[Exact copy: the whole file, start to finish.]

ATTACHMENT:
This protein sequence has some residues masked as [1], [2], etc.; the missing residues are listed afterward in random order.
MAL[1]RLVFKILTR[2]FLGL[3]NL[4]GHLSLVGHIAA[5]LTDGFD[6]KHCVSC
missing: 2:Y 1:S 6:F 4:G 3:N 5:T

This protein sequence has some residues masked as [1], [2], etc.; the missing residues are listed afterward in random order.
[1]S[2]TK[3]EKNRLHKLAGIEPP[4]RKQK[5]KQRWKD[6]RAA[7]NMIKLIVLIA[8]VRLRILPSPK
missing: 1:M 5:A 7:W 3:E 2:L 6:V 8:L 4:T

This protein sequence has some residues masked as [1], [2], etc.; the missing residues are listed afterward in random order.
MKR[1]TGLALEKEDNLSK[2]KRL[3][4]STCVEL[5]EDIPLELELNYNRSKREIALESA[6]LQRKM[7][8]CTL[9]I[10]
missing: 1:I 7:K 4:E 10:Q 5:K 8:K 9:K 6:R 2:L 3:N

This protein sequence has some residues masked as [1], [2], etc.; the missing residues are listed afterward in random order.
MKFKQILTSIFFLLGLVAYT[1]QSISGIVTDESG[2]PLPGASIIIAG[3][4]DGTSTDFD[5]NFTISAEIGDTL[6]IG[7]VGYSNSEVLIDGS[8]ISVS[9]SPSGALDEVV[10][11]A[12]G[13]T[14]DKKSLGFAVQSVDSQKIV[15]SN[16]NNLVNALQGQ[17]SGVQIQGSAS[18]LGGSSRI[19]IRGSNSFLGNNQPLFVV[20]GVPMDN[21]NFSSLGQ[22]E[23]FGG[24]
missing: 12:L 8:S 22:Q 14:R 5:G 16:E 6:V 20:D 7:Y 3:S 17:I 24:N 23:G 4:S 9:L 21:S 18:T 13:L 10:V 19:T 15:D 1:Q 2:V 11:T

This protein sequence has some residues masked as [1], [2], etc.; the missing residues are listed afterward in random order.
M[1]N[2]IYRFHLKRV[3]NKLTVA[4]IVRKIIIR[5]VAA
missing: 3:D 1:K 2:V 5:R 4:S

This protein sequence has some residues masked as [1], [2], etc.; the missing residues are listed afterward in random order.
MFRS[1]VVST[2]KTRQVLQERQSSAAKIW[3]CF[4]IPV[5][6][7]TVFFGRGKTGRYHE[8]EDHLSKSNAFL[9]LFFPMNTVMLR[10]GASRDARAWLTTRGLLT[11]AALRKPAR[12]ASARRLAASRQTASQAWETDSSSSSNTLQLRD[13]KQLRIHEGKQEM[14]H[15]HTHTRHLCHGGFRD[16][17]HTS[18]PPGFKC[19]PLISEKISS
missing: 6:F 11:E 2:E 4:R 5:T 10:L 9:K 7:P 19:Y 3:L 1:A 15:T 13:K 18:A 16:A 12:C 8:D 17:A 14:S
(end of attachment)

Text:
This protein sequence has some residues masked as [1], [2], etc.; the missing residues are listed afterward in random order.
MAL[1]RLVFKILTR[2]FLGL[3]NL[4]GHLSLVGHIAA[5]LTDGFD[6]KHCVSC
missing: 2:Y 1:S 6:F 4:G 3:N 5:T

This protein sequence has some residues masked as [1], [2], etc.; the missing residues are listed afterward in random order.
[1]S[2]TK[3]EKNRLHKLAGIEPP[4]RKQK[5]KQRWKD[6]RAA[7]NMIKLIVLIA[8]VRLRILPSPK
missing: 1:M 5:A 7:W 3:E 2:L 6:V 8:L 4:T

This protein sequence has some residues masked as [1], [2], etc.; the missing residues are listed afterward in random order.
MKR[1]TGLALEKEDNLSK[2]KRL[3][4]STCVEL[5]EDIPLELELNYNRSKREIALESA[6]LQRKM[7][8]CTL[9]I[10]
missing: 1:I 7:K 4:E 10:Q 5:K 8:K 9:K 6:R 2:L 3:N

This protein sequence has some residues masked as [1], [2], etc.; the missing residues are listed afterward in random order.
MKFKQILTSIFFLLGLVAYT[1]QSISGIVTDESG[2]PLPGASIIIAG[3][4]DGTSTDFD[5]NFTISAEIGDTL[6]IG[7]VGYSNSEVLIDGS[8]ISVS[9]SPSGALDEVV[10][11]A[12]G[13]T[14]DKKSLGFAVQSVDSQKIV[15]SN[16]NNLVNALQGQ[17]SGVQIQGSAS[18]LGGSSRI[19]IRGSNSFLGNNQPLFVV[20]GVPMDN[21]NFSSLGQ[22]E[23]FGG[24]
missing: 12:L 8:S 22:Q 14:R 5:G 16:E 6:V 20:D 7:Y 3:S 17:I 24:N 23:G 4:S 9:L 21:S 18:T 13:L 10:V 19:T 15:D 1:Q 2:V 11:T

This protein sequence has some residues masked as [1], [2], etc.; the missing residues are listed afterward in random order.
M[1]N[2]IYRFHLKRV[3]NKLTVA[4]IVRKIIIR[5]VAA
missing: 3:D 1:K 2:V 5:R 4:S

This protein sequence has some residues masked as [1], [2], etc.; the missing residues are listed afterward in random order.
MFRS[1]VVST[2]KTRQVLQERQSSAAKIW[3]CF[4]IPV[5][6][7]TVFFGRGKTGRYHE[8]EDHLSKSNAFL[9]LFFPMNTVMLR[10]GASRDARAWLTTRGLLT[11]AALRKPAR[12]ASARRLAASRQTASQAWETDSSSSSNTLQLRD[13]KQLRIHEGKQEM[14]H[15]HTHTRHLCHGGFRD[16][17]HTS[18]PPGFKC[19]PLISEKISS
missing: 6:F 11:E 2:E 4:R 5:T 10:L 9:K 7:P 19:Y 3:L 1:A 15:T 13:K 18:A 16:A 12:C 8:D 17:A 14:S